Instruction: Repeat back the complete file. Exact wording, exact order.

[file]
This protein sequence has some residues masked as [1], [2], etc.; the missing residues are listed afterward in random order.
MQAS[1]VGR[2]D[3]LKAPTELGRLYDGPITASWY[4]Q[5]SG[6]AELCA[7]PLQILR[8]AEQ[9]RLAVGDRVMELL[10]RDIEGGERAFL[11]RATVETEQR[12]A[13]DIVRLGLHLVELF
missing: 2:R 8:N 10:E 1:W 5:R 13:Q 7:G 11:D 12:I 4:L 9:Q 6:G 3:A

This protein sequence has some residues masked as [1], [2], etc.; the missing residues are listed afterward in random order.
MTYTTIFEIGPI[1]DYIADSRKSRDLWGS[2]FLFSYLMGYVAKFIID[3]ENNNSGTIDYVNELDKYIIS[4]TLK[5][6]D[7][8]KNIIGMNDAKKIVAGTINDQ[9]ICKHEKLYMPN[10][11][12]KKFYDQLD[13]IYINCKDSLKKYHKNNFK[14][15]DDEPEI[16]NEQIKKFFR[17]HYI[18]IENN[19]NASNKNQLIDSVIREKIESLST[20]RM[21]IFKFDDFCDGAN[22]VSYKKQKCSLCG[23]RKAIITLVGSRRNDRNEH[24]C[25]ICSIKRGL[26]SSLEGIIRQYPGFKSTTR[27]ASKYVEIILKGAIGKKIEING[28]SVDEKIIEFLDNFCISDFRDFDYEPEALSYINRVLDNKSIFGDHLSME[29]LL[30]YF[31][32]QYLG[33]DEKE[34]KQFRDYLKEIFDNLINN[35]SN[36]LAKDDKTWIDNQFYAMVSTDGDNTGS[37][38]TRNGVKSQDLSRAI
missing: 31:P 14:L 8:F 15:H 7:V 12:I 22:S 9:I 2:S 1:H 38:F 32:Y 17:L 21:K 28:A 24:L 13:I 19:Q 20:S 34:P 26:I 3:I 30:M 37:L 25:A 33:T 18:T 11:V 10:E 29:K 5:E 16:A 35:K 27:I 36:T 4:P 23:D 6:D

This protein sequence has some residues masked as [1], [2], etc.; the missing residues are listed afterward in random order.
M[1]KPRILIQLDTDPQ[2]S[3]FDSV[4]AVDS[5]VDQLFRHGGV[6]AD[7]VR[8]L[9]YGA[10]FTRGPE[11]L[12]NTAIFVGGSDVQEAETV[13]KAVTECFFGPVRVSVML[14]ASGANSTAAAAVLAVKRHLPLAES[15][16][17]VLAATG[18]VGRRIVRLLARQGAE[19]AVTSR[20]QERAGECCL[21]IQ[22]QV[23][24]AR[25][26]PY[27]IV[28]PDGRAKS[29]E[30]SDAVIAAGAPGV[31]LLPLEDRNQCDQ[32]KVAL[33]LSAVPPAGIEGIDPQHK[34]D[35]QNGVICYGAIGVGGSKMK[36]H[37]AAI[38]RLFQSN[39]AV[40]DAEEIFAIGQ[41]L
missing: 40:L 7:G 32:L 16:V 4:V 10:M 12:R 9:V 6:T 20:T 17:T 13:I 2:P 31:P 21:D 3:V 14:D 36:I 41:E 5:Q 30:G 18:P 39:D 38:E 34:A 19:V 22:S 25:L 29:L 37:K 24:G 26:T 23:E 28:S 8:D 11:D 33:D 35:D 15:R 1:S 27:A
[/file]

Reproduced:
This protein sequence has some residues masked as [1], [2], etc.; the missing residues are listed afterward in random order.
MQAS[1]VGR[2]D[3]LKAPTELGRLYDGPITASWY[4]Q[5]SG[6]AELCA[7]PLQILR[8]AEQ[9]RLAVGDRVMELL[10]RDIEGGERAFL[11]RATVETEQR[12]A[13]DIVRLGLHLVELF
missing: 2:R 8:N 10:E 1:W 5:R 13:Q 7:G 11:D 12:I 4:L 9:Q 6:G 3:A

This protein sequence has some residues masked as [1], [2], etc.; the missing residues are listed afterward in random order.
MTYTTIFEIGPI[1]DYIADSRKSRDLWGS[2]FLFSYLMGYVAKFIID[3]ENNNSGTIDYVNELDKYIIS[4]TLK[5][6]D[7][8]KNIIGMNDAKKIVAGTINDQ[9]ICKHEKLYMPN[10][11][12]KKFYDQLD[13]IYINCKDSLKKYHKNNFK[14][15]DDEPEI[16]NEQIKKFFR[17]HYI[18]IENN[19]NASNKNQLIDSVIREKIESLST[20]RM[21]IFKFDDFCDGAN[22]VSYKKQKCSLCG[23]RKAIITLVGSRRNDRNEH[24]C[25]ICSIKRGL[26]SSLEGIIRQYPGFKSTTR[27]ASKYVEIILKGAIGKKIEING[28]SVDEKIIEFLDNFCISDFRDFDYEPEALSYINRVLDNKSIFGDHLSME[29]LL[30]YF[31][32]QYLG[33]DEKE[34]KQFRDYLKEIFDNLINN[35]SN[36]LAKDDKTWIDNQFYAMVSTDGDNTGS[37][38]TRNGVKSQDLSRAI
missing: 31:P 14:L 8:F 15:H 7:V 12:I 22:S 9:I 2:S 1:H 38:F 32:Y 17:L 21:K 28:A 24:L 13:I 19:Q 20:S 34:P 26:I 3:I 30:M 37:L 25:A 33:T 18:T 11:V 10:E 29:K 5:E 16:A 35:K 27:I 36:T 4:P 23:D 6:D

This protein sequence has some residues masked as [1], [2], etc.; the missing residues are listed afterward in random order.
M[1]KPRILIQLDTDPQ[2]S[3]FDSV[4]AVDS[5]VDQLFRHGGV[6]AD[7]VR[8]L[9]YGA[10]FTRGPE[11]L[12]NTAIFVGGSDVQEAETV[13]KAVTECFFGPVRVSVML[14]ASGANSTAAAAVLAVKRHLPLAES[15][16][17]VLAATG[18]VGRRIVRLLARQGAE[19]AVTSR[20]QERAGECCL[21]IQ[22]QV[23][24]AR[25][26]PY[27]IV[28]PDGRAKS[29]E[30]SDAVIAAGAPGV[31]LLPLEDRNQCDQ[32]KVAL[33]LSAVPPAGIEGIDPQHK[34]D[35]QNGVICYGAIGVGGSKMK[36]H[37]AAI[38]RLFQSN[39]AV[40]DAEEIFAIGQ[41]L
missing: 40:L 7:G 32:L 16:V 4:V 10:M 12:R 9:V 6:T 20:T 17:T 13:I 2:P 31:P 21:D 3:V 14:D 36:I 41:E 5:Q 30:G 18:P 39:D 38:E 34:A 19:V 22:S 25:L 29:L 37:K 24:G 26:T 23:E 28:S 8:D 11:D 33:D 35:D 15:R 1:S 27:A